I've often wondered what it must have felt like to be in my father's and my grandfather's shoes, coming home from a nerve-jangling war, trying to figure out how to return to civilian life.
By which I mean how to attain those oh-so-important foundations of a modern American life: job security and the steady income that goes with it.
My grandfather, back from World War II in which he fought in the Philippines, ended up going to work in a steel mill. He earned a steady paycheck and a pension, too. He helped build a middle-class life for his family.
My dad, a 101st Airborne paratrooper who served in the Vietnam War, took several different jobs after he returned home, including as a telephone pole lineman. At one point, he worked for an aluminum company.
Neither of them possessed a college education.
But America was different back then. In my grandpa's time, the country remained an industrial colossus. You didn't have to have a four-year college degree to get a job. You could still get factory work that paid well.
In my dad's case, perhaps, the beginning of the hollowing out of the U.S. manufacturing base had not yet fully gotten under way.
That is, you could still get a decent-paying job at a factory. Which is what my dad eventually did, taking his father-in-law's advice -- my grandpa -- to apply at the same steel mill where he worked.
Nowadays, factory jobs aren't plentiful. Education is king, we're told. And, nationally, the unemployment rate for military vets is high. It's worse for young veterans. From 2009 to 20011 in Washington state, for example, the average unemployment rate for veterans age 18 to 34 was 12.5 percent.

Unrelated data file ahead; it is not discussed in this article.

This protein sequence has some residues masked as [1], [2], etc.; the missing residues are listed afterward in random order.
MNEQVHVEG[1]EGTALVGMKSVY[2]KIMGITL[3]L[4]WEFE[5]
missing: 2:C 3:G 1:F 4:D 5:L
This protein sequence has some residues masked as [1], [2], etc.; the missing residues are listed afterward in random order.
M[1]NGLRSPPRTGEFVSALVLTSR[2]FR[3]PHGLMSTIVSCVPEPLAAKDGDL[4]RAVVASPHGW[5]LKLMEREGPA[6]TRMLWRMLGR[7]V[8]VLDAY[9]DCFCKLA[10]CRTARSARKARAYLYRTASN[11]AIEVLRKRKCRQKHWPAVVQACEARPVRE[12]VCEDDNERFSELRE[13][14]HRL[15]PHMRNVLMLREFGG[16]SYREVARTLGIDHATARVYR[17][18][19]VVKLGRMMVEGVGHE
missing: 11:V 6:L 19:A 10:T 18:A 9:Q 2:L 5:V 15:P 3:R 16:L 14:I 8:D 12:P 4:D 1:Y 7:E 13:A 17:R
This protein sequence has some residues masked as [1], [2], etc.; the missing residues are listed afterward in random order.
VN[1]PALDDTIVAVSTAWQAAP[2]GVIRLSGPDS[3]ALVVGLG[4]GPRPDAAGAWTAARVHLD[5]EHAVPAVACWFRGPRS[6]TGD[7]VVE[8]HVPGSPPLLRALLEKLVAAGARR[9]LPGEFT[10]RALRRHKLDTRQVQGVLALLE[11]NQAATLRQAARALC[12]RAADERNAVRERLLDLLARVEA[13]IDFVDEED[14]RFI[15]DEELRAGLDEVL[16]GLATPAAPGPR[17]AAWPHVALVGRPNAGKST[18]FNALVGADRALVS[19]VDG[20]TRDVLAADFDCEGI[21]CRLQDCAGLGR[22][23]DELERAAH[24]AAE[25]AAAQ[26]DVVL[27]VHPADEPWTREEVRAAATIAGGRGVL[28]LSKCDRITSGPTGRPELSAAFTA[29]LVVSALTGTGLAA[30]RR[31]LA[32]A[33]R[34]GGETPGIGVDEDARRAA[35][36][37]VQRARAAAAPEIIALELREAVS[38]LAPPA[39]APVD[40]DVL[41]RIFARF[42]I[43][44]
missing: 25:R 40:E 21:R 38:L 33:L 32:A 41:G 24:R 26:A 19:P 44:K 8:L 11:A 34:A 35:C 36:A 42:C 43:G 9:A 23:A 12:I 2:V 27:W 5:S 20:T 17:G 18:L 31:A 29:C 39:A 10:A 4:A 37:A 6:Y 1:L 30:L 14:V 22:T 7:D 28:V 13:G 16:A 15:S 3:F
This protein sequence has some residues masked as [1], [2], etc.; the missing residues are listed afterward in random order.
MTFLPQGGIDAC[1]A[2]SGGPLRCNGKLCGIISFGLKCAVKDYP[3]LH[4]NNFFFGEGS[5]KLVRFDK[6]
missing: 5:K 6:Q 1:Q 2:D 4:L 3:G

But there is help that didn't exist in the time when my father and grandfather came home from overseas.
On this Veterans Day, new tools are emerging to help veterans transition successfully into civilian life, including building their own businesses and finding veteran-friendly employers.
Last week, I sat down with Stanley Fujii, veteran procurement liaison with the U.S. Small Business Administration, who was in Vancouver to help veterans use those tools as part of an event hosted by the Southwest Veterans' Business Resource Center.
One of the new tools is the SBA's "Boots to Business" initiative -- http://www.sba.gov/bootstobusiness -- which helps those who are still in the military to prepare to launch their own businesses.
The program includes training in developing business and marketing plans, and in how to secure financing. As Fujii put it, "Boots to Business" helps soon-to-be military vets get a head start, to "get on the ground and run."
To be sure, not every military veteran is going to find success in civilian life by opening up a business. Starting a business is hardly easy. And many veterans, particularly young ones who entered the military straight out of high school, are struggling just to find employment.
Broader changes will be needed to repair the U.S. economy, to open more doors to jobs for both military veterans and civilians. But those changes often come incrementally, slowly -- and every little bit helps.
Aaron Corvin is a Columbian business reporter. 360-735-4518, Twitter: http://twitter.com/col_econ; http://twitter.com/col_energy; http://columbian.com/weblogs/strictly-business, or email@example.com.